Adjustment to late onset deafness

Hi, I'm Val, 20 years old. I had meningitis back in 2016 and lost my hearing. It has been and still is very hard for me to accept. I'm angry and depressed a lot. After a lot of isolation, two years or so, I decided to do something about it. Mostly due to my mom begging for me to join the world again. I went to the audiologist to see if she could help me. She sent me for a Cochlear Implant eval. and told me that her hearing aids weren't strong enough for my loss. I went through the CI qualification process but didn't qualify. My ears are too messed up from the meningitis for the CI to work right. This made me angry and depressed all over again.

I'm seeing a therapist for acceptance of my deafness and anxiety that has come from it. I found out that I have PTSD from the meningitis too. My therapist is very optimistic about me. He told me I have a lot of potential. He said deaf doesn't equal a death sentence. I can still have a full and meaningful life and he would help me navigate this new world.

When my parents and brother first knew I lost my hearing they took sign language classes to help me but I refused to learn with them. I was just to mad. I didn't want to be deaf or anything to do with the deaf. Now, two years later, I am learning to sign. I have a private tutor and she teaches me one on one. At first I didn't think it would make a difference. I didn't think I could learn sign language because after the meningitis I have trouble focusing, and remember things but I am learning even if it is slow. It helps me that my family signs to me. I don't feel left out with them anymore. I did feel left out, but that my choice before when I didn't want to learn sign. I'm still isolating myself, but I'm working on it with my therapist. I'm taking things slowly. Did go out last week to church, which I haven't been to in ages. There is progress going on here even if it is at a snails pace. I hope to make some friends and share some experience here with all of you.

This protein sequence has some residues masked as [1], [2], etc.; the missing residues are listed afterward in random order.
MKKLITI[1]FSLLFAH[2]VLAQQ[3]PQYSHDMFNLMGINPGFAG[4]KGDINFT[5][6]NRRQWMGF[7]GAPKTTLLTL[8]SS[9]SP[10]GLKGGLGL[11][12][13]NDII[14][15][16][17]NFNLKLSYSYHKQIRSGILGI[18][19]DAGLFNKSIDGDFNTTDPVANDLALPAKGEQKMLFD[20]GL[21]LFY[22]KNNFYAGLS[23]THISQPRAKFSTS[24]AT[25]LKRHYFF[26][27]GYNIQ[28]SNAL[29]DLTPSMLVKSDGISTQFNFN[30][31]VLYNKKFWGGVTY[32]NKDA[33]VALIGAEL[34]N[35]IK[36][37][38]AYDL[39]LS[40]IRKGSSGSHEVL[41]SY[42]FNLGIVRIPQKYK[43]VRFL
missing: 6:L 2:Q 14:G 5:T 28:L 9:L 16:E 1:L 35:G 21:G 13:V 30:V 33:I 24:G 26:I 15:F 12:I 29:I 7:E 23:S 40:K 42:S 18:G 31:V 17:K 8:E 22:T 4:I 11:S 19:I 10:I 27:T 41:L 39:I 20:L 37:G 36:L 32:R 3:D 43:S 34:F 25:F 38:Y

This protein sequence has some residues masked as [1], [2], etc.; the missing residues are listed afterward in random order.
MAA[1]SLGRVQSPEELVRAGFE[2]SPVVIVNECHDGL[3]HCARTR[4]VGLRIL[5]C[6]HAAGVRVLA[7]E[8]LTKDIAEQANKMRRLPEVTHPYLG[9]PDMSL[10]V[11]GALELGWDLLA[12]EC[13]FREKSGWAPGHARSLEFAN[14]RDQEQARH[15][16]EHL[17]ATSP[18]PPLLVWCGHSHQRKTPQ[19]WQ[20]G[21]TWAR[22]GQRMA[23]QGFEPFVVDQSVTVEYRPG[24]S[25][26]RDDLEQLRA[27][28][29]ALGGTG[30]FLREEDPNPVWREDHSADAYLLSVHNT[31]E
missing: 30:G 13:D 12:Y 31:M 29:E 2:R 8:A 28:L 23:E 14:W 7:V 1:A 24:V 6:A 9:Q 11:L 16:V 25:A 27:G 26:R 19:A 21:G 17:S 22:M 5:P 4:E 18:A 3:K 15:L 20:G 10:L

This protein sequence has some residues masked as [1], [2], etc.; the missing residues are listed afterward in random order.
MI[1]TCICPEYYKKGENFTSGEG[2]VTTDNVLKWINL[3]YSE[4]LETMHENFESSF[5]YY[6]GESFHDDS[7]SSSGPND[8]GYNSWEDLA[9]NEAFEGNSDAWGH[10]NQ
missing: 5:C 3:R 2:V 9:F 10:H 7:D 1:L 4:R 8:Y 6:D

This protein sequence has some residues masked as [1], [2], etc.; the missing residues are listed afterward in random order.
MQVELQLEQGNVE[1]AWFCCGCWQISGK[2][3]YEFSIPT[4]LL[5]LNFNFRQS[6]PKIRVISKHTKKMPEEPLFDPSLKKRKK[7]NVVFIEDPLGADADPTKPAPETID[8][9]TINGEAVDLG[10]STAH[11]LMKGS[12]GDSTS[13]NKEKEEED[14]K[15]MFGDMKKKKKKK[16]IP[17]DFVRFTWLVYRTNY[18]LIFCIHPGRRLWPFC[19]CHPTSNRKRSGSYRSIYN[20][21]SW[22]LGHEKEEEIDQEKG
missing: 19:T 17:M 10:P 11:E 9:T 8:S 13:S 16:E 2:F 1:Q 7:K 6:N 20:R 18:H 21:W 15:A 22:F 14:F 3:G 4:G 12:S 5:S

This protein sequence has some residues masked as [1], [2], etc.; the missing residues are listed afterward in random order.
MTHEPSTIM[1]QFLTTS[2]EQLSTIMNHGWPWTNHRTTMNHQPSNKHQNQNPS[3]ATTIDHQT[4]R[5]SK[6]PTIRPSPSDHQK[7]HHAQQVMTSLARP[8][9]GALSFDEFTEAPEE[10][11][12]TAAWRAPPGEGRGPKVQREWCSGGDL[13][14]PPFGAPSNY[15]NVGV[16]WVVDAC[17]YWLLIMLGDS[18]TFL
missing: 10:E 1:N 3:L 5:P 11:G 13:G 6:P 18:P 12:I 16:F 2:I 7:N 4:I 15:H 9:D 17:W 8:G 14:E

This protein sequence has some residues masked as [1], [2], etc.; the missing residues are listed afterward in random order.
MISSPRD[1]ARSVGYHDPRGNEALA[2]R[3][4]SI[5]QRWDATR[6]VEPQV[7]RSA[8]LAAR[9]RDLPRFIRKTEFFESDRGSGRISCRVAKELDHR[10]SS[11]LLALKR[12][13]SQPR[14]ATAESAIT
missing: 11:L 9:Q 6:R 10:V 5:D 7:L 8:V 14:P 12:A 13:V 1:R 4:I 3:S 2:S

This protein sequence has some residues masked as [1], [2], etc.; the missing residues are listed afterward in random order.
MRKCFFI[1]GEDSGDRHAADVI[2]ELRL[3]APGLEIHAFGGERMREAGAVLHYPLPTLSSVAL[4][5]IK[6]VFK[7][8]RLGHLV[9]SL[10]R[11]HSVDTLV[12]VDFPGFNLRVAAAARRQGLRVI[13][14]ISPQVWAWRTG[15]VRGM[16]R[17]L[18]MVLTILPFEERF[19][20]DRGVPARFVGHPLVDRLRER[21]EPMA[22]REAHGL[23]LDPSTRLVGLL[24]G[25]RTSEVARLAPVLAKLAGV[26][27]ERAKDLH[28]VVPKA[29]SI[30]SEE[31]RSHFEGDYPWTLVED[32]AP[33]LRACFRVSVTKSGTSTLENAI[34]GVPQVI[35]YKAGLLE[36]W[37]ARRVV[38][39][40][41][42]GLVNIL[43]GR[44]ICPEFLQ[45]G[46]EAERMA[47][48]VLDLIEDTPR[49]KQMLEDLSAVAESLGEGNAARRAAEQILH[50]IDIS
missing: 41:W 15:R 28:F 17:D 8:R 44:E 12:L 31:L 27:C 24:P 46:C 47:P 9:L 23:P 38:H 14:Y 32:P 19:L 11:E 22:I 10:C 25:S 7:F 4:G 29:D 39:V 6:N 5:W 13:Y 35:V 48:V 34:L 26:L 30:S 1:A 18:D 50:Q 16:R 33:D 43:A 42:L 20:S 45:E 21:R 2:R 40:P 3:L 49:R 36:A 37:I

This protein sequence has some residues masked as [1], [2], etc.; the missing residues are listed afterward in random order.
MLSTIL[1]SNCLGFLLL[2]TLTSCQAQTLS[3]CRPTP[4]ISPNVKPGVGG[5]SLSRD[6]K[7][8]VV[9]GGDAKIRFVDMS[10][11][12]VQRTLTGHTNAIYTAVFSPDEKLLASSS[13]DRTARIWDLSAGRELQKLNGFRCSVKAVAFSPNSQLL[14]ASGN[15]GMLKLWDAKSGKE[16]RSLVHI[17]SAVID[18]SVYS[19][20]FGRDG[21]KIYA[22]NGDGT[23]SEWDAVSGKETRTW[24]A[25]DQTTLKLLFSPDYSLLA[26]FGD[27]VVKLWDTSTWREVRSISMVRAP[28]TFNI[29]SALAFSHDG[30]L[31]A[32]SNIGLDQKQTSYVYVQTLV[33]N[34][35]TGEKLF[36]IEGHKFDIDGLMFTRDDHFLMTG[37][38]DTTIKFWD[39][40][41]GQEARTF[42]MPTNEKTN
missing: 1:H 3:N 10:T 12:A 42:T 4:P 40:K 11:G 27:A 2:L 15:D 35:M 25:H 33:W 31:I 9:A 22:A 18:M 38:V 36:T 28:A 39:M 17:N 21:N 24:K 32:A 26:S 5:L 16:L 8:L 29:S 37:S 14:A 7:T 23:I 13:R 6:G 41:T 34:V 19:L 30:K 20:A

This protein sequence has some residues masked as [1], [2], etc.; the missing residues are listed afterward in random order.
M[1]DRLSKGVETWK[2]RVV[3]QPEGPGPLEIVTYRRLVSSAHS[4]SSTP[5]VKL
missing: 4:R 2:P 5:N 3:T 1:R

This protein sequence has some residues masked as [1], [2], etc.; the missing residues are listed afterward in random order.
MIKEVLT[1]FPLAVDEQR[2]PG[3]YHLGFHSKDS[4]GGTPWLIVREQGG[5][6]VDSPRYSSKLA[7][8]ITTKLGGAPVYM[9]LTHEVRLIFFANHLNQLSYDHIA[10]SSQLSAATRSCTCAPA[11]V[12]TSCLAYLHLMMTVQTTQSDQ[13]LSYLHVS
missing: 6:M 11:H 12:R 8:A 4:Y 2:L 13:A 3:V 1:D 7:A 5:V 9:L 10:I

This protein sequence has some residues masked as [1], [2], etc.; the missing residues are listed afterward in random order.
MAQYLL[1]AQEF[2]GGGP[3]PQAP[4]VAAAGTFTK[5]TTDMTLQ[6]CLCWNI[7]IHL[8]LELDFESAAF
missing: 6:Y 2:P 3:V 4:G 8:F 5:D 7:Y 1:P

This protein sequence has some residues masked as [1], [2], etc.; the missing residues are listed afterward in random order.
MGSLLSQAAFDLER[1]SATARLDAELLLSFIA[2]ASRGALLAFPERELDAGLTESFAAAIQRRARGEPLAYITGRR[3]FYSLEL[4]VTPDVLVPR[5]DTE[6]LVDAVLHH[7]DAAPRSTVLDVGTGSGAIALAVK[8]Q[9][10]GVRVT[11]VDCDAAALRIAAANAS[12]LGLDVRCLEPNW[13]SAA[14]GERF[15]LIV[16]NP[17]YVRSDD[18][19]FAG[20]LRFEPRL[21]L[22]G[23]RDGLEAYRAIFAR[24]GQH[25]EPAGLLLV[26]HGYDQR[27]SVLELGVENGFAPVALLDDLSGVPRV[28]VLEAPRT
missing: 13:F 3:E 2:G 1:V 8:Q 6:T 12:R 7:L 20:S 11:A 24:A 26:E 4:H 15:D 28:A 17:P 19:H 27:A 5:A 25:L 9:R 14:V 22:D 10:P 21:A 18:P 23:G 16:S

Bear

Well-Known Member
Valorrian,

I did the same thing when I first lost my hearing at the tender age of 14. I believe my story is posted somewhere in this thread. I think it is very natural to feel anger and resentment. We most certainly didnt ask for or want this. I have been deaf now for 33 years. I have long come to accept that I am deaf and have made many friends. Don't give up, there are some very beautiful things about being deaf. Are there days when I still get angry, jealous, or resentful? Hell yes! It is not really about accepting who you are or what you are. It is about something was taken from us. We didnt ask for it. It just happened. Those that were born deaf or were deaf from a very young age have a hard time understanding why we feel this way. Many take pride in their deafness. I think that with help and time you will do just fine. Continue with the therapy and sign classes. It may also help to find a social group around you to help you see that there are many just like you and that there is a whole community with its own rich culture and history. Good luck to you.
 
Hi Bear,
Thanks for the encouragement. I did go back and found your post. It is interesting how it takes so much time to accept things. Are you still wearing your CI? Does your CI implants help you hear well? or do you still need to sign and lipread? I tried for CI implants but did not qualify. They told me that my ears have to much ossification and degeneration to the nerves.